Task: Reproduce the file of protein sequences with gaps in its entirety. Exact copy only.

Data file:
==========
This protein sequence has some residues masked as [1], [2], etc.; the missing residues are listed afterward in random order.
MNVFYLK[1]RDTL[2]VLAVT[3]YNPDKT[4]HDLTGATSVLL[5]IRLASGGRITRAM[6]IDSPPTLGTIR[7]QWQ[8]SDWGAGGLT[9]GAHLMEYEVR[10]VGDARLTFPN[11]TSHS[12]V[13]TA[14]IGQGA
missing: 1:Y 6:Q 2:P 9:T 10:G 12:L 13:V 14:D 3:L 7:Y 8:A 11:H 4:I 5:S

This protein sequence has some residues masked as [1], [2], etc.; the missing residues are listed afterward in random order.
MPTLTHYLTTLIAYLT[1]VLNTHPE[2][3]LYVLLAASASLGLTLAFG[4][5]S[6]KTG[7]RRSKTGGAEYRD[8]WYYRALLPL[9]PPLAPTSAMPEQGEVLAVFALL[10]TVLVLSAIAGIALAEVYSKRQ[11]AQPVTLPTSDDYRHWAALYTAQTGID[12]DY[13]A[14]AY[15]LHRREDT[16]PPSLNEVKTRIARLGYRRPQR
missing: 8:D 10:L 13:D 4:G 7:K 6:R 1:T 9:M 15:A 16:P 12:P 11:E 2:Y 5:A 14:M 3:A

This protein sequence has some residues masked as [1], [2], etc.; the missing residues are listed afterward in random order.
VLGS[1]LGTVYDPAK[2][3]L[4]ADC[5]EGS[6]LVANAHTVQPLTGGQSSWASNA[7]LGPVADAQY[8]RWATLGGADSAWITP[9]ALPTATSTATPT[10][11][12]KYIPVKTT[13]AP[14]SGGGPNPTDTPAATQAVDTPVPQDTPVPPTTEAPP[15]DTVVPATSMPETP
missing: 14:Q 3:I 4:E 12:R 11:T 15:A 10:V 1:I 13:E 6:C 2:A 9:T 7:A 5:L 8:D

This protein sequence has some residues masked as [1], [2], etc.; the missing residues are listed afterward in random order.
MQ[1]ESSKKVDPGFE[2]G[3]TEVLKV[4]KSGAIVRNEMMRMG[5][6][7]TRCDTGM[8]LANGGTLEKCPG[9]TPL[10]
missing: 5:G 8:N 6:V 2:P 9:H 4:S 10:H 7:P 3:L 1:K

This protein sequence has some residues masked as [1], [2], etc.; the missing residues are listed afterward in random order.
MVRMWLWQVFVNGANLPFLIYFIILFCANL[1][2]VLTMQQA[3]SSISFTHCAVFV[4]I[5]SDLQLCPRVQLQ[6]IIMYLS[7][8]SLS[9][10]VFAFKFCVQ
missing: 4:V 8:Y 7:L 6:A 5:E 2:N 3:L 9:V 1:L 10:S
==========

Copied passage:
This protein sequence has some residues masked as [1], [2], etc.; the missing residues are listed afterward in random order.
MNVFYLK[1]RDTL[2]VLAVT[3]YNPDKT[4]HDLTGATSVLL[5]IRLASGGRITRAM[6]IDSPPTLGTIR[7]QWQ[8]SDWGAGGLT[9]GAHLMEYEVR[10]VGDARLTFPN[11]TSHS[12]V[13]TA[14]IGQGA
missing: 1:Y 6:Q 2:P 9:T 10:G 12:L 13:V 14:D 3:L 7:Y 8:A 11:H 4:I 5:S

This protein sequence has some residues masked as [1], [2], etc.; the missing residues are listed afterward in random order.
MPTLTHYLTTLIAYLT[1]VLNTHPE[2][3]LYVLLAASASLGLTLAFG[4][5]S[6]KTG[7]RRSKTGGAEYRD[8]WYYRALLPL[9]PPLAPTSAMPEQGEVLAVFALL[10]TVLVLSAIAGIALAEVYSKRQ[11]AQPVTLPTSDDYRHWAALYTAQTGID[12]DY[13]A[14]AY[15]LHRREDT[16]PPSLNEVKTRIARLGYRRPQR
missing: 8:D 10:L 13:D 4:G 7:K 6:R 1:T 9:M 15:A 16:P 12:P 11:E 2:Y 5:A 14:M 3:A

This protein sequence has some residues masked as [1], [2], etc.; the missing residues are listed afterward in random order.
VLGS[1]LGTVYDPAK[2][3]L[4]ADC[5]EGS[6]LVANAHTVQPLTGGQSSWASNA[7]LGPVADAQY[8]RWATLGGADSAWITP[9]ALPTATSTATPT[10][11][12]KYIPVKTT[13]AP[14]SGGGPNPTDTPAATQAVDTPVPQDTPVPPTTEAPP[15]DTVVPATSMPETP
missing: 14:Q 3:I 4:E 12:R 11:T 15:A 10:V 1:I 13:E 6:C 2:A 9:T 7:A 5:L 8:D

This protein sequence has some residues masked as [1], [2], etc.; the missing residues are listed afterward in random order.
MQ[1]ESSKKVDPGFE[2]G[3]TEVLKV[4]KSGAIVRNEMMRMG[5][6][7]TRCDTGM[8]LANGGTLEKCPG[9]TPL[10]
missing: 5:G 8:N 6:V 2:P 9:H 4:S 10:H 7:P 3:L 1:K

This protein sequence has some residues masked as [1], [2], etc.; the missing residues are listed afterward in random order.
MVRMWLWQVFVNGANLPFLIYFIILFCANL[1][2]VLTMQQA[3]SSISFTHCAVFV[4]I[5]SDLQLCPRVQLQ[6]IIMYLS[7][8]SLS[9][10]VFAFKFCVQ
missing: 4:V 8:Y 7:L 6:A 5:E 2:N 3:L 9:V 1:L 10:S